Cliches so imbedded in sportscasters' minds they can't help themselves: "Minnesota fell from the ranks of the undefeated today." What ranks? They were the only undefeated team left.

A good one: A 5'10" player went up and caught a pass off a defensive back over six feet tall. The quote? "He's got some hops."

Best homonym of the day so far: "It's all tied. Alabama 34, Kentucky 3." Oh, Tide.

"Steve Hooker commentates on his Olympic pole vault gold medal." When "comments" just won't do.

"He's certainly capable of the top ten, maybe even higher than that."

"Atlanta is capable of doing what they're doing."

"Biyombo, one of seven kids from the Republic of Congo." In the NBA? In America? In his whole country?

"You can't come out and be aggressive but you can't come out and be unaggressive."

"They're gonna be in every game they play!"

"First you have to get two strikes on the hitter before you get the strikeout."

"The game ended in the final seconds." You have to wonder when the others ended or are they still going on?

How is a team down by one touchdown before the half "totally demoralized?"

"If they score runs they will win."

"I think the matchup is what it is"

After a play a Houston defender was on his knees, his head on the ground and his hand underneath him appeared to clutch a very sensitive part of the male anatomy. He rolled onto his back and quickly removed his hand. (Remember the old Cosby routine "you cannot touch certain parts of your body?") Finally they helped the guy to the sideline and then the replay was shown. In it the guy clearly took a hard knee between his thighs. As this was being shown, one of the announcers says, "It looks like he hurt his shoulder." The other agrees and then they both talk about how serious a shoulder injury can be. Were we watching the same game?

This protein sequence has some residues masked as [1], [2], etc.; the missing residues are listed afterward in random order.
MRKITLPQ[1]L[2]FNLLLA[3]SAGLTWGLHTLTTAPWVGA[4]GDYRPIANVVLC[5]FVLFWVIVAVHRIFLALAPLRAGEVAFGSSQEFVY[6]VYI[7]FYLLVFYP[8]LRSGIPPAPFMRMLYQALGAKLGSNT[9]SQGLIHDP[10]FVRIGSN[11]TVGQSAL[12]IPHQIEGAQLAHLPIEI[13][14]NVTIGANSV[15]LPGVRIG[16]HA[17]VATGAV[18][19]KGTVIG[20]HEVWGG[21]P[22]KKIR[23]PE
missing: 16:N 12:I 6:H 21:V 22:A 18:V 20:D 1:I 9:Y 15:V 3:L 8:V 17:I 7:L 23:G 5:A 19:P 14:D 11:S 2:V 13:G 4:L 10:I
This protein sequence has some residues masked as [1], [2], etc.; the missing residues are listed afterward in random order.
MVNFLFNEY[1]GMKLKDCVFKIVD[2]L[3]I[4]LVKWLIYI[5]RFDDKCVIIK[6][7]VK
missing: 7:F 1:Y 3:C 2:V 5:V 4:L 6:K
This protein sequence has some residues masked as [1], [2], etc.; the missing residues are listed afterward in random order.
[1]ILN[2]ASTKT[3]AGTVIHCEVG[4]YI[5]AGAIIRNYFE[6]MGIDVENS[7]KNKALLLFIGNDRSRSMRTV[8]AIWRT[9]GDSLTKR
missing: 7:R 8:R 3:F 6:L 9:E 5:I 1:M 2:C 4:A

"Somebody is going to be the quarterback or we're going to see a new quarterback."

"If you're gonna play running back in the SEC you're gonna take hits."

"That was a playmaker making a play."

Best headlines ever

Sister hits moose on way to visit sister who hit moose.

Man loses his testicles after attempting to smoke weed through a SCUBA tank

Church Mutual Insurance won't cover Church's flood damage because it's 'an act of God'

Homicide victims rarely talk to police

Meerkat Expert Attacked Monkey Handler Over Love Affair With Llama Keeper

GOP congressman opposes gun control because gay marriage leads to bestiality

Owner of killer bear chokes to death on sex toy

Support for legalizing pot hits all-time high

Give me all your money or my penguin will explode

How zombie worms have sex in whale bones

Crocodile steals zoo worker's lawn mower

Woman shot by oven while trying to cook waffles

Nude beach blowjob jet ski fight leads to wife's death

Woman stabs husband with squirrel for not buying beer Christmas Eve